The UK is home to a number of native and foreign flowers that bloom during the spring months and...
When we organised a survey to quiz Brits about UK wildlife, we didn’t realise we’d learn so much about a country we thought we already knew a lot about!
But that’s precisely what happened when we gathered together 2000 UK adults to ask them about holidaying in the UK, exploring the countryside and how much they know about the rich and diverse wildlife of Great Britain.
When it comes to fauna, flora and areas of outstanding beauty in the UK, we wanted to get to grips with how much we all take advantage of something that is, essentially, on our doorsteps.
According to our poll, holidaying in the UK remains consistently popular, with 73% of those surveyed enjoying staycations. And out of all those enjoying British breaks, 80% said they made an effort to spot rare animals during their getaway.
Come rain or shine, Brits certainly take advantage of the great outdoors, with 80% of those questioned likely to make at least one yearly visit to a National Park, public park or forests, and woods. A further 10% go every few months, 5% make an effort once a month and a hardy 3% enjoy these rural gems of Britain every weekend.
And what about Great Britain’s diverse wildlife? A holiday in the UK is one of the best times to explore nature and our poll reveals just how much there is to discover in the sand dunes, hedgerows, lakes, and forests of Britain.
While some of our rarer creatures are classed as endangered, there have been some incredible conservation projects that have helped to boost species numbers across the country.
The red squirrel is one of these animals whose population once peaked at 3.5 million before the arrival of the American grey squirrel. UK wildlife statistics now show their figure has dropped to around 280,000 and is classed as Near Threatened. Despite this, the red squirrel comes in first place in our survey as the most commonly seen rare animal in the UK, with 45% of respondents having spotted one. The hedgehog follows in second place with 44% and the tortoiseshell butterfly third with 33%. Other commonly spotted animals include the roe deer, otter, and snipe, a type of wading bird.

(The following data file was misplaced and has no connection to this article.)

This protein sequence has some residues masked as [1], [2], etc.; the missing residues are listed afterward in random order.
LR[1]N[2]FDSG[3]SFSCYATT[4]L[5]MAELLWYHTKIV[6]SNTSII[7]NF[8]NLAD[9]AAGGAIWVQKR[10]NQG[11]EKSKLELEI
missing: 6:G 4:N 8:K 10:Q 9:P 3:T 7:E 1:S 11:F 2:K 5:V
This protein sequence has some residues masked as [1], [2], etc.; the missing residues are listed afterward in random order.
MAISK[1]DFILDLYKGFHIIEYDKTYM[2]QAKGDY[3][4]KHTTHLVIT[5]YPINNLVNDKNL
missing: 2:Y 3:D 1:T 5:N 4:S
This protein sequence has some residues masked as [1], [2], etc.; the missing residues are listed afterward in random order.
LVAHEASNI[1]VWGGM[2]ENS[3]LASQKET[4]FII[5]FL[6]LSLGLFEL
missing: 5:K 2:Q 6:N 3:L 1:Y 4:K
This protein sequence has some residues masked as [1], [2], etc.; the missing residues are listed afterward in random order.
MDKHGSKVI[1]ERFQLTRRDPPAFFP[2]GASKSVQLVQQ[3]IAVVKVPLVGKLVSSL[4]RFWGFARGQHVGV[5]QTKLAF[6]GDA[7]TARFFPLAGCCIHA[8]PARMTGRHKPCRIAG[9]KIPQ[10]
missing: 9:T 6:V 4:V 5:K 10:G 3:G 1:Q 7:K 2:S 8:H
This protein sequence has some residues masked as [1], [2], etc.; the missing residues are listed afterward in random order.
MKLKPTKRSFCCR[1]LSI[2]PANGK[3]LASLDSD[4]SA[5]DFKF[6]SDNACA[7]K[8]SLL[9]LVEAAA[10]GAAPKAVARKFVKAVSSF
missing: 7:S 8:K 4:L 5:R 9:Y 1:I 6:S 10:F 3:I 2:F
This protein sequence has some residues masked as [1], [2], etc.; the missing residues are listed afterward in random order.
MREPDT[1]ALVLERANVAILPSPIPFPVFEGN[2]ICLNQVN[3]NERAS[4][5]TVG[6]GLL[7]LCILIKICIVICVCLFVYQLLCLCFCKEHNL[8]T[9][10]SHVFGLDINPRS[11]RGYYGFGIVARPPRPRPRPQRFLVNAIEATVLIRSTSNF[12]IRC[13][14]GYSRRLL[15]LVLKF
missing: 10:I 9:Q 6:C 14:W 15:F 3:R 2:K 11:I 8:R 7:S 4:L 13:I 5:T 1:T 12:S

But while the red squirrel is instantly recognisable, how many of us would be able to spot a ghost slug, blue ground beetle or New Forest Cicada?
Surprisingly, all these animals are native to the UK – and with many under threat, they’re some of the hardest to spot on a nature trail, according to the survey.
With many on the critically endangered list, are our children getting access to these incredible animals? It seems we could all do more to teach younger generations about UK wildlife spotting – around half the parents who took part in the survey responded that their children have never seen a black fox, pine marten or polecat.
These are the animals featured in the top 20 list that are least likely to have been seen by children:
Again, just under half of the parents said their child has never come across a Cosnard’s net-winged beetle, with half of all respondents said they would not be able to spot one themselves. The New Forest cicada and raft spider were similarly unrecognisable.
Of course, with decreasing numbers, these creatures are difficult to track down, but it is still highly possible to find them in their natural habitats on a UK holiday. For instance, Cornwall is a great place to spot blue ground beetles and sand lizards, polecats can be found in Wales, pine martens in Scotland and there’s a thriving population of red squirrels in the Lake District.
But which of us in the UK are the biggest nature fans? Split into regions, the Londoners who took part in the survey will go out and try to spot British wildlife while holidaying. Those in the capital also came out of the poll as the luckiest region when actually coming across rare animals in the wild.
With such diverse wildlife, most parents questioned believe that the UK is a great place for educating children on UK wildlife spotting while on holiday. And with so many opportunities to go outside and roam, it seems all we need is to know what to look for.
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